He said businesses and tourism operators were “deeply concerned” about the fear people had of entering the CBD and the damage being done to the reputation of the city.

“It took 10 years to restore Rotorua’s reputation, the Government is trashing it in 10 months.”

He said Rotorua people would be “astounded” at the amount of money spent on emergency housing.

Rotorua Lakes councillor Merepeka Raukawa-Tait said it’s been years of ignoring the issues: Growing demand for mental health support, people unable to survive on their benefits, the lack of suitable housing or investment on those in low-wage jobs.

“It has finally caught up with us and now we are reaping what has been sown.”

She said the welfare system was not developed by the homeless or beneficiaries and government departments as far back as 15 years ago knew significant social issues were looming.

No big changes could be expected if solutions were driven by the same people that did nothing to prevent “this catastrophic situation”, she said.

Raukawa-Tait believed the current situation would become the norm unless people demanded direct input into where time, effort and money was directed.

“To reassure Rotorua citizens that long-term suitable housing options are not too far off and definitely will not be located in the CBD.”

Kāinga Ora Bay of Plenty homes and communities regional director Darren Toy said that since April 2018, more than 140 new homes were delivered in the Bay of Plenty, with about 120 homes currently under construction, contract or feasibility stages of development.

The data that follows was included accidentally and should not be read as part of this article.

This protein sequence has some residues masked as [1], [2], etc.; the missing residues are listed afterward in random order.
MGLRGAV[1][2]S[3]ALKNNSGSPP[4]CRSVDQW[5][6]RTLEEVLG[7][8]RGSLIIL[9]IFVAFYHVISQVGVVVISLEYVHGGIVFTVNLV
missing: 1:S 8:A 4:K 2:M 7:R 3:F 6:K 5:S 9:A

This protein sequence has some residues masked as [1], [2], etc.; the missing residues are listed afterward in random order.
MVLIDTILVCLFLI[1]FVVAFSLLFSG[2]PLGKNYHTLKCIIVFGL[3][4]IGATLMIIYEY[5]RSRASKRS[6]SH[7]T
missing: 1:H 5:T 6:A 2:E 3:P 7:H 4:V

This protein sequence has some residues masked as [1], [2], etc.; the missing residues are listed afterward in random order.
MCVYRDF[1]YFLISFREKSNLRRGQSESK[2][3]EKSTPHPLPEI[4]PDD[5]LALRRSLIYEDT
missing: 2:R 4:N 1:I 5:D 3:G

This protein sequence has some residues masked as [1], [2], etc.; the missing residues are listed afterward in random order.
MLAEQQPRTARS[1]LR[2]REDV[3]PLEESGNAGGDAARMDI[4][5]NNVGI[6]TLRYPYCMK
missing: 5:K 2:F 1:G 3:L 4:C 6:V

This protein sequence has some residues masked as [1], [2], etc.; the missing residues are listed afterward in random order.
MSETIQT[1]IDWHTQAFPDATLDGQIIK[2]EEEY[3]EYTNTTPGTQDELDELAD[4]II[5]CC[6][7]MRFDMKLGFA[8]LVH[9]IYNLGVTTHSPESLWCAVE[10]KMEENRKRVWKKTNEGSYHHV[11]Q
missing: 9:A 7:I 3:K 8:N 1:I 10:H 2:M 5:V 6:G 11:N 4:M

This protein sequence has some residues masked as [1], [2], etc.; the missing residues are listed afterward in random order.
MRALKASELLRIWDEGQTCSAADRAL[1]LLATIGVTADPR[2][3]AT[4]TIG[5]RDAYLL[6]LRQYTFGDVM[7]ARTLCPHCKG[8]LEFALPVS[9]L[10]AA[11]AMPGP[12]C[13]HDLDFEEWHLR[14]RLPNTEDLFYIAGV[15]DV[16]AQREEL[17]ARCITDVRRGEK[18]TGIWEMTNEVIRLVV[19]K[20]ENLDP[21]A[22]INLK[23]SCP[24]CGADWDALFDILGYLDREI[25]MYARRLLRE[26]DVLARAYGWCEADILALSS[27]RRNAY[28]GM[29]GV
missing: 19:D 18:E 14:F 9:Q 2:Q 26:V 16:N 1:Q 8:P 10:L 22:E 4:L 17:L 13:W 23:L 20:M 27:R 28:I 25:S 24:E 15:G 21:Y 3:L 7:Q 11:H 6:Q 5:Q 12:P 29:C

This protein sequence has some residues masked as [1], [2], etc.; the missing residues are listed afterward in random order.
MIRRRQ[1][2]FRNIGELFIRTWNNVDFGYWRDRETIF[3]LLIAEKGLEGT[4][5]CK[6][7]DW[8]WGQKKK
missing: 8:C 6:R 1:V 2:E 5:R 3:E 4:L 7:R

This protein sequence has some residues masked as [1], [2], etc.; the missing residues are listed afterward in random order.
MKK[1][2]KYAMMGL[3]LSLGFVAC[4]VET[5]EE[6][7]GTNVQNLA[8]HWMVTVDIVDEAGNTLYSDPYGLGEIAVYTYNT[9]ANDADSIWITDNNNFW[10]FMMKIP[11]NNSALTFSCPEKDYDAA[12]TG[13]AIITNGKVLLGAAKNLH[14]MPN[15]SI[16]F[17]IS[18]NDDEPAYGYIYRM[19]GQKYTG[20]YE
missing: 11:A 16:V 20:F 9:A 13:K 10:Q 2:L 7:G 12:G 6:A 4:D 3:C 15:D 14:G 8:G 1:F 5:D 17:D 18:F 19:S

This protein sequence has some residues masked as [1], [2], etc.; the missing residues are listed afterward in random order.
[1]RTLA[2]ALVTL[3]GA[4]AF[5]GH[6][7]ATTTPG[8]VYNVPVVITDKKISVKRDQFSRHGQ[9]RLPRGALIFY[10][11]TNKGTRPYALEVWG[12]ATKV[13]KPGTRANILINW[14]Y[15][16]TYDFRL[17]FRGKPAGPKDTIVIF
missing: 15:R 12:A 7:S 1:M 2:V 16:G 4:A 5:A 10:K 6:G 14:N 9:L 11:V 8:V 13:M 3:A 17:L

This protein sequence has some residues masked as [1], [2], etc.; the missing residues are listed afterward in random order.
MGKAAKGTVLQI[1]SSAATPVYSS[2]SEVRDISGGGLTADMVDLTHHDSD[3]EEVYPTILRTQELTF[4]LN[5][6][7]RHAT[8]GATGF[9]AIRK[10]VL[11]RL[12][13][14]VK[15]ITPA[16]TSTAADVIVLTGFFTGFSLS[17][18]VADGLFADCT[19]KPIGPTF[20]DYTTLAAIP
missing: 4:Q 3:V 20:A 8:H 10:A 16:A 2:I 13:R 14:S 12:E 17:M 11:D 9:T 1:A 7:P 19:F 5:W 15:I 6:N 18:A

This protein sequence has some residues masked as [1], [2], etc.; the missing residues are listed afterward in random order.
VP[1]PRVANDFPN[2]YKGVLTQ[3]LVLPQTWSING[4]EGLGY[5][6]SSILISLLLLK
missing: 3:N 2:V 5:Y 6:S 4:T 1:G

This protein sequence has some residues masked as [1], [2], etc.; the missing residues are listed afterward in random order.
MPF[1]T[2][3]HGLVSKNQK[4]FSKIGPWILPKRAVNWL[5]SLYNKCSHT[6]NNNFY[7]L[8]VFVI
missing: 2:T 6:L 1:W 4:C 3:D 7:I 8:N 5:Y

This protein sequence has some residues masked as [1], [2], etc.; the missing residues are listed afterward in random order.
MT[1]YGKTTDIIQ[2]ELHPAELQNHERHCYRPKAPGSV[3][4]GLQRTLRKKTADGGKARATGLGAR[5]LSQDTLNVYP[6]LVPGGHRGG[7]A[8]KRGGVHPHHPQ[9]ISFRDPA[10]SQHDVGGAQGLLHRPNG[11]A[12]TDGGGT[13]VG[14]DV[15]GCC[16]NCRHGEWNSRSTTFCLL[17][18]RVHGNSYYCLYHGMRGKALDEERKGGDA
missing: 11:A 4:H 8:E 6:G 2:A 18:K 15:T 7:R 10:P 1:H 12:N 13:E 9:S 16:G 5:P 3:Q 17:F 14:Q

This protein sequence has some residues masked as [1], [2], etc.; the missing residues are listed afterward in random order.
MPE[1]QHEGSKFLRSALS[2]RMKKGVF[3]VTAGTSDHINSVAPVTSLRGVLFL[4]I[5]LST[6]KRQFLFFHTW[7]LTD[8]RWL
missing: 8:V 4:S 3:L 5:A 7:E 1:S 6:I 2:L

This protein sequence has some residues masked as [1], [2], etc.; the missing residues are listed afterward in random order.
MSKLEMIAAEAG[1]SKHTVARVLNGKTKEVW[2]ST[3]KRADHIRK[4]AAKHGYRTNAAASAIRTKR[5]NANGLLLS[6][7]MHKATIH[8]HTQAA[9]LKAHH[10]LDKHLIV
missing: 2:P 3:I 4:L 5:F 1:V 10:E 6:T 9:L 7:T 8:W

The agency also partners with developers on buying and delivering new development.

As well as new homes, he said, they would upgrade about 100 existing state homes over the next two years, including full insulation, double glazing, new heating and improved airtightness and ventilation.

Tauranga Housing Advocacy Trust board chairwoman Carol Heena said the figures were “horrifying”, but years of underinvestment in social housing meant emergency accommodation was often the only option.

“It is not ideal and severely damages mental health as well as physical health,especially for children. However, so does couch surfing, living in cars, garages, and on the street.”

She said New Zealand turned its back on spending and updating its infrastructure for a long time, and mass building wouldn’t be quick.

“We are all paying the price in some form for that … unfortunately, there’s no quick fix.

“We are all frustrated but in the meantime, we need to ensure that our people are well taken care of while this housing emergency continues for as long as it continues.”

Bay of Plenty-based Labour List MP Angie Warren-Clarke said the “train wreck” now faced in the housing crisis was a “long time coming” after previous government failings.

“Nobody wants people to be homeless or in emergency housing, but we don’t walk away from the fact that it’s not okay for people to be homeless. We will spend that money to have those people in the accommodation.”

The MP said the plan was to build at pace and get as many properties into the market as possible.

“Emergency housing is intended to be short-term, my biggest concern is to ensure people are safe, have somewhere to go, are warm and dry on a temporary basis.

“While it’s not great to have these numbers, it’s also in the context of saying that if someone needs help, we will record that person and get them the help they need … we’re ensuring people can go on the registers.”